23 May 1973
Remote Job Service at UCSB
This RFC is the follow-on document to RFC #436, which briefly described UCSB'S RJS. This document restates the essence of the official RJE protocol (RFC #407), and documents in detail UCSB's implementation of it.
The program described here is available under socket 5 at UCSB, and supports a subset of the official protocol. Specifically, no checks are made for RJE control cards in the input file, jobs may not be batched in the input file, only output file dispositions of discard and transmit-and-discard are implemented, no restart markers are sent on output in FTP blocked mode, and several of the commands are not implemented. There are also other ways in which RJS is known to be less than ideal. For example, whenever any error is detected while processing a job, such as the output's destination host being dead, the job is abandoned, and any further output deleted. A re-write of RJS is scheduled for the near future (in about six months), and many of these deficiencies will be corrected at that time. (Any suggestions for further improvements are more than welcome, and may be made through the Journal to MCK, by mail to the author at the UCSB Computer Center, or by telephone at (8O5) 961-3454.)
In addition to the deviations from the protocol stated above, several modifications have been made to increase user convience. Specifically, the INACCT, OUTACCT, and ACCT commands have been added to accommodate users of TENEX and other systems requiring an account number, OUTPATH has been added as a synonym for OUT and INUSER for INID, and the BYE command does not cause an ABORT. Also, in recognition of the fact that the official protocol is biased heavily toward use by programs, and is therefore rather cumbersome for human users, an alternate, optional, command syntax has been provided. An attempt was made to make this alternate syntax, called 'local syntax', as 'natural' as possible to a human user. It also provides some features not available with the standard syntax.
The UCSB Computer Center operates an IBM 360/75 and runs OS MVT release 21.0 and HASP. All batch jobs at UCSB enter the system through HASP, and therefore RJS acts as an interface between the user and HASP. RJS's function is to provide the user with a HASP virtual RJE terminal, consisting of card reader, card punch, line printer and operator's console, and to manage the first three of these for the user in response to commands issued by him. By virtue of the fact that RJS maintains the correspondence between a particular user and the HASP RJE terminal owned by him, the user may issue commands to alter the status of those jobs submitted by him through his RJE terminal. This may be done even if the user has logged out of RJS and back in again, possibly from another site.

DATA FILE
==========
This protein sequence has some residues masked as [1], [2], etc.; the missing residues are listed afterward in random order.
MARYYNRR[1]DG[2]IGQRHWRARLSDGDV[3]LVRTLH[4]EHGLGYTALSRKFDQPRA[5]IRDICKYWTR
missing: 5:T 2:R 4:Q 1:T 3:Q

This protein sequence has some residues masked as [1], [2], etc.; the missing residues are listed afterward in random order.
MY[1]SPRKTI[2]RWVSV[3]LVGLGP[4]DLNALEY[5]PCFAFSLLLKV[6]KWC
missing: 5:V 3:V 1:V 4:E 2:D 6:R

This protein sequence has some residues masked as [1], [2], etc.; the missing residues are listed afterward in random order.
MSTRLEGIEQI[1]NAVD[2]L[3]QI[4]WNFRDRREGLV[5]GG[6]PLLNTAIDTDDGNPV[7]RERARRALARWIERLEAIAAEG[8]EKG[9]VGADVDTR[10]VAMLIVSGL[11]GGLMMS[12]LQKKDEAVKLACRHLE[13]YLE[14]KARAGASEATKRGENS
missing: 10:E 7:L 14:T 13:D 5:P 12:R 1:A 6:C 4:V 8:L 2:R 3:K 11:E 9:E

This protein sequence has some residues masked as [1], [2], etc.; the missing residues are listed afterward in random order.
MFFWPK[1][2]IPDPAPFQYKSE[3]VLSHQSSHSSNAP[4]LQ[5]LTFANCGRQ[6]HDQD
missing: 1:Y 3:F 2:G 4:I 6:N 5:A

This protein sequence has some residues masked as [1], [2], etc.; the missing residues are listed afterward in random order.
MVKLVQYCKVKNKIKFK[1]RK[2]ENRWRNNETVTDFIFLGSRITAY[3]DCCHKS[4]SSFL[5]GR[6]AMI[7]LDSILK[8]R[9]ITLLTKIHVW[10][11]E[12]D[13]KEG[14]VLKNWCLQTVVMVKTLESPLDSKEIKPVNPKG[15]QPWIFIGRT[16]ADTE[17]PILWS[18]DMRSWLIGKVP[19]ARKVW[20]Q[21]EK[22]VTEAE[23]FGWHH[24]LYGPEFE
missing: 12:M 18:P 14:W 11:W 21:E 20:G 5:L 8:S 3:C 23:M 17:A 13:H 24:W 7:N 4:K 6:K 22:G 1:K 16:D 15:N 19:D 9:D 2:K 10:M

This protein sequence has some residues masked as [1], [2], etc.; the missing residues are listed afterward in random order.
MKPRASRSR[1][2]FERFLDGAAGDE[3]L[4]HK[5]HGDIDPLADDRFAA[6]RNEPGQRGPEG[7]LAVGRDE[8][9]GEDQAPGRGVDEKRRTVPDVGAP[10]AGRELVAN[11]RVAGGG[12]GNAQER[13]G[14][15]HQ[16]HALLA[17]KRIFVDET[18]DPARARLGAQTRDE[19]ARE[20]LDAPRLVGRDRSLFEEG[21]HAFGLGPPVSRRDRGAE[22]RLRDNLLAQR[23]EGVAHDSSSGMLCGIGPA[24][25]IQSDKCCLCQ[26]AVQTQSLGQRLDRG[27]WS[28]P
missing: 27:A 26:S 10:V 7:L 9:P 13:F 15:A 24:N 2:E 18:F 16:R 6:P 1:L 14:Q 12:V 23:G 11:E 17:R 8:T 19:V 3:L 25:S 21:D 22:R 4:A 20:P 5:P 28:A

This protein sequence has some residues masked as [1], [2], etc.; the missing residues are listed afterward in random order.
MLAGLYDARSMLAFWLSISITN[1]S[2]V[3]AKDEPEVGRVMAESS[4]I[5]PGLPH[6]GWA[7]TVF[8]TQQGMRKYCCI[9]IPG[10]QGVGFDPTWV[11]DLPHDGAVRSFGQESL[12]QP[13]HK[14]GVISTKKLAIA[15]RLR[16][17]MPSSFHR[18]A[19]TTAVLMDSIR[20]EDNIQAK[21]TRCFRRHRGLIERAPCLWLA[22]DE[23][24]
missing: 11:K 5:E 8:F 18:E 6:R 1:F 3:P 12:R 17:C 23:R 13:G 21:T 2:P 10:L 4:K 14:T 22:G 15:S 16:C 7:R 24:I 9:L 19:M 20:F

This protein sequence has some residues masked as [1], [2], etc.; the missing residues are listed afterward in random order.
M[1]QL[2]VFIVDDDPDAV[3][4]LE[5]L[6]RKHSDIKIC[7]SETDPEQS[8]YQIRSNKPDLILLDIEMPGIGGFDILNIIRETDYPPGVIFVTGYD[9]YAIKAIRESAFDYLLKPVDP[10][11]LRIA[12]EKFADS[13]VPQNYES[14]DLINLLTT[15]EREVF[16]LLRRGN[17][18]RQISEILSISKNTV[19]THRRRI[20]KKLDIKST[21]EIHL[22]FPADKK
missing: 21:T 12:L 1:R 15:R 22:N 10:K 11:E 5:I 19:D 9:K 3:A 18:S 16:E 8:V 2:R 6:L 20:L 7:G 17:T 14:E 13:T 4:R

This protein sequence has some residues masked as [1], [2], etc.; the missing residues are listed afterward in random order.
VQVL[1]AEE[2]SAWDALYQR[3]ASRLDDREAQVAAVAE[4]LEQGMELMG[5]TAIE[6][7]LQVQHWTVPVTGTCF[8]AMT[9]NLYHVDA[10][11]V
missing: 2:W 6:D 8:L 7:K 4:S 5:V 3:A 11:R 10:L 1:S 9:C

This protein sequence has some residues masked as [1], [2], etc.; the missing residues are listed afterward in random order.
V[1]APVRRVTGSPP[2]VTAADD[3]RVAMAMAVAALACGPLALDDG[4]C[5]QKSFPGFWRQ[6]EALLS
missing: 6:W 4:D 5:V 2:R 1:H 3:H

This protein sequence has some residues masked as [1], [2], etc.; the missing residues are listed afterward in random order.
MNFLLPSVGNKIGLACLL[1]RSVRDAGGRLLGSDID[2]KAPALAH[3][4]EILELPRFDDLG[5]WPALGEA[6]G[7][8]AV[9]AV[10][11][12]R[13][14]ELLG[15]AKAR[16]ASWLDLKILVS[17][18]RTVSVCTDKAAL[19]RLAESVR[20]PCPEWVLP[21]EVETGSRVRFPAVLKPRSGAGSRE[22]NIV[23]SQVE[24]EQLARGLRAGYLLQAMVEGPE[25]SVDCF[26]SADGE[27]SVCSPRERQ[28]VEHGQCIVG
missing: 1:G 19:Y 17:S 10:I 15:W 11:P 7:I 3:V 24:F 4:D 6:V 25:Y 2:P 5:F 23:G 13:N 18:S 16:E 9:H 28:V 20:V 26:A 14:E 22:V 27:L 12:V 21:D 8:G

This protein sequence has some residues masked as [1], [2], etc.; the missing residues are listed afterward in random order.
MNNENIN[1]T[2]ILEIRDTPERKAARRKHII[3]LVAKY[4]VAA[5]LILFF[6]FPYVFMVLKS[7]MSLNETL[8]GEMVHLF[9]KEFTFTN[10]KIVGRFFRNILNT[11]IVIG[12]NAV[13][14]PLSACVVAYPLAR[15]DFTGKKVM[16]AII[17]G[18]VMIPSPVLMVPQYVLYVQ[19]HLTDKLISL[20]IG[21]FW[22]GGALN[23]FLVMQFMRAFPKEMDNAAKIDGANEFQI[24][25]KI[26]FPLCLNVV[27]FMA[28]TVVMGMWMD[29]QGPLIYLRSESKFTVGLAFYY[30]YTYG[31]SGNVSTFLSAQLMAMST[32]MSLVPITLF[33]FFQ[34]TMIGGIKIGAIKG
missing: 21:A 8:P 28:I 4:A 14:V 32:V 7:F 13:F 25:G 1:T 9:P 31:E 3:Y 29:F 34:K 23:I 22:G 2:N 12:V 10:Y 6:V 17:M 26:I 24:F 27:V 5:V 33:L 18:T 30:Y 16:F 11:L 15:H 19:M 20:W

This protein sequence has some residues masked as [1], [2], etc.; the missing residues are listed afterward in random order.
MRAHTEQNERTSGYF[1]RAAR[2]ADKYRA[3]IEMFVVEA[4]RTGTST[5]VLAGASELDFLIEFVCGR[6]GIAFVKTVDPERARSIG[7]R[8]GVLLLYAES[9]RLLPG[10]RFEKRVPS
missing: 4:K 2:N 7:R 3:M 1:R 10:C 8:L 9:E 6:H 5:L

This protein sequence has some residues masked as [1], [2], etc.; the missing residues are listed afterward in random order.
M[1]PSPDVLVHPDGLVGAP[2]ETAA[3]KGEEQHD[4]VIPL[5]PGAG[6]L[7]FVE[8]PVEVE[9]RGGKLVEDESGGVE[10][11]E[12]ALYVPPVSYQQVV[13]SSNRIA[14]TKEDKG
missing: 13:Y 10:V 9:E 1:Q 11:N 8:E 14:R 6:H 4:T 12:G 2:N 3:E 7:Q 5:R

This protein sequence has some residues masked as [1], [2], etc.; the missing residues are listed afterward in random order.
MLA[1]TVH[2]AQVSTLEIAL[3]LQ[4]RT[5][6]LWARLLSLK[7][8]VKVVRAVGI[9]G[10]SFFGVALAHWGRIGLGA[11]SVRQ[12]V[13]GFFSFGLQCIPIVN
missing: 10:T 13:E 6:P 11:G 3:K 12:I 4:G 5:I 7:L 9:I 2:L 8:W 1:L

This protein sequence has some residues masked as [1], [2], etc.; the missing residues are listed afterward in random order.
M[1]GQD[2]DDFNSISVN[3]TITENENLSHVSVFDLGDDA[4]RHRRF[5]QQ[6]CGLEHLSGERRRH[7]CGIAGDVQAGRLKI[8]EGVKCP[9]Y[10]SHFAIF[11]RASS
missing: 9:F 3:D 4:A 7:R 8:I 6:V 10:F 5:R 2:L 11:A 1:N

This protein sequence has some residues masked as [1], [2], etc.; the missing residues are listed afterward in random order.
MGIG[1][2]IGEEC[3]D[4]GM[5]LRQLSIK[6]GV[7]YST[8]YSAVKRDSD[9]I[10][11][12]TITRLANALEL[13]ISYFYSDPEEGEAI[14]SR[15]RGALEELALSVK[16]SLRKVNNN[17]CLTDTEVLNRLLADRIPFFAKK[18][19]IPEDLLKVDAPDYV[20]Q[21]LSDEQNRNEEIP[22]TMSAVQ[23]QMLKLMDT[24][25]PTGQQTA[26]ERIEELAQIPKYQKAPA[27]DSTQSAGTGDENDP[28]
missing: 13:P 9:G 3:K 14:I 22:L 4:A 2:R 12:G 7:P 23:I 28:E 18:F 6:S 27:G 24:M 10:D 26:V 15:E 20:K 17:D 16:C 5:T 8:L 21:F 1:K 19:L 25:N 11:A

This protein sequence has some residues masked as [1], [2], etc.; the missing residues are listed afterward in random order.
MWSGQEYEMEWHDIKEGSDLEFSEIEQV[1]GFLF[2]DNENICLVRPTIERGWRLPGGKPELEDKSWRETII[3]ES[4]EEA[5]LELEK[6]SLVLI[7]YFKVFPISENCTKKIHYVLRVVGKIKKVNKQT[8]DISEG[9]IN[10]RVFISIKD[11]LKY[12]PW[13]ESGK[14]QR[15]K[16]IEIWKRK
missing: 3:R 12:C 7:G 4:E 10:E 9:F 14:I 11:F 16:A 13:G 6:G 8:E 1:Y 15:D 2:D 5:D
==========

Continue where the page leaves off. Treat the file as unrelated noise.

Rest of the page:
The sequence of events involved in using RJS are as follows. First, the user logs in, specifying a user name, password, and account number. In addition to indicating how subsequent use of RJS is to be billed, this accounting information identifies the owner of a particular RJE terminal. That is, the association between user name and HASP virtual RJE terminal is unique, and only one individual is allowed logged in under a given user name at a time.
At present, billing within RJS is not implemented, and therefore the login account number is completely arbitrary, and user name and password are relatively so. The first time a given user name is used, any password may be chosen; thereafter, as long as the user name is known to RJS, the same password must be used. A user name remains known to RJS while he is logged in, and when he is not, as long as he owns at least one job known to PJS. Otherwise, the user name is discarded.
After a user is logged in, he specifies input and output file information and requests input retrieval be initiated. He may then log out or not as he wishes; specifically he is not required to remain logged in during source file retrieval. A job can completed abnormally at any stage of processing, or normally, after storage of the last of its output. In any case, the circumstances of the final disposition of the job are displayed to the user immediately if he is logged in, saved for a period after its completion, and are available to him on request the next time he logs in. This status information is retained for at least a fixed period (currently two days), but will be retained longer as long as sufficient storage space is available for it.
RJS Commands - General Information